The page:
The third and final definition, stating that integrity is, “The quality or state of being complete or undivided” carries interesting connotations of both structure and purpose. From the Zentropist point of view, we cannot be complete or reach our full potential without integrity, for the lack of this essential ingredient renders all of our other achievements or qualities quite moot in application. If we consistently state that we believe in a certain value or set of values, yet we fail to “practice what we preach,” then the lesson is not learned and we are doing a disservice to ourselves and those whose lives we touch.

Marketing messages, mission/value statements and sales pitches are meaningless if we don’t back up our words with deeds. As the creative writing adage has it, “Action reveals character.”

It’s not enough to say that you believe in noble goals, or truths or behavior. You must set the example and light the path for others that will walk beside you or follow. This “echoes through time” far more than the material things which we may accumulate in pursuit of the Tao of the Zentropist.

Seek “completion.”

You just may find that temporal and spiritual enlightenment follows…

March 18, 2009

Will Karma Catch Up With AIG Bonus Recipients?

Like many people, I am disgusted with the avarice, greed and lack of common decency and propriety which seems to infest many people that have found a home on Wall Street, although the same can be said for other potentially high risk / high reward sectors such as the Media and Entertainment world. We are now seeing, as many of us sadly suspected, that the government is simply pouring money into entities like AIG with little control over  how money is spent, and that the corruption (in the moral sense, if not the legal one) which has contributed to the global financial crisis still lives on in the hearts of many.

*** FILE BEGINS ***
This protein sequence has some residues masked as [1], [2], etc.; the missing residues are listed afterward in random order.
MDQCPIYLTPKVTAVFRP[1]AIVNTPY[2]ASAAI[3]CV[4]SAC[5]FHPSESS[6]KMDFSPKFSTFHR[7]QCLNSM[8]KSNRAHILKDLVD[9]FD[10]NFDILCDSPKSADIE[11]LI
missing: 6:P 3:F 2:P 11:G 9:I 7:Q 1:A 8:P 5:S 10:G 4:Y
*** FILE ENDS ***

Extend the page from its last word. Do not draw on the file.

We are currently hearing that AIG Chairman Edward Liddy is “afraid” to divulge names of bonus recipients due to alleged death threats received by them and directed at not only their own persons, but their families. Obviously, such threats are deplorable, and must be taken seriously by law enforcement; as heinous as the malfeasance and/or ineptitude of these people may be, no one should be contemplating taking the law into their own hands to punish them.

However, there perhaps is a certain Karmic justice to this all. For those twisted and pathetic souls that do not understand that their “bonuses” are unwarranted given the present circumstances, and cannot bring themselves to do the right thing in refusing them (which some I suspect will do given the public outcry, although I suspect few would have done so through their own conscience), perhaps they can contribute to the economy in another way. I have no doubt that attorneys will be making money off of lawsuits arising from this mess for years to come, and perhaps the need to provide private security for themselves and their families 24/7 will convince the thieves (for that’s what they are, in my opinion) that the ill-gotten gains simply weren’t worth it.

So long as the bonus money isn’t spent on vacation homes, luxury goods, or other rewards which should come from honest and productive work, there is some justice in the world. Hopefully, much like those Nazis that escaped earthly justice, the architects, proponents and witting participants in the fraudulent and irresponsible dealings that continue to come to light will have to look over their shoulders the remainder of their days, wondering when their butcher’s bill will come due…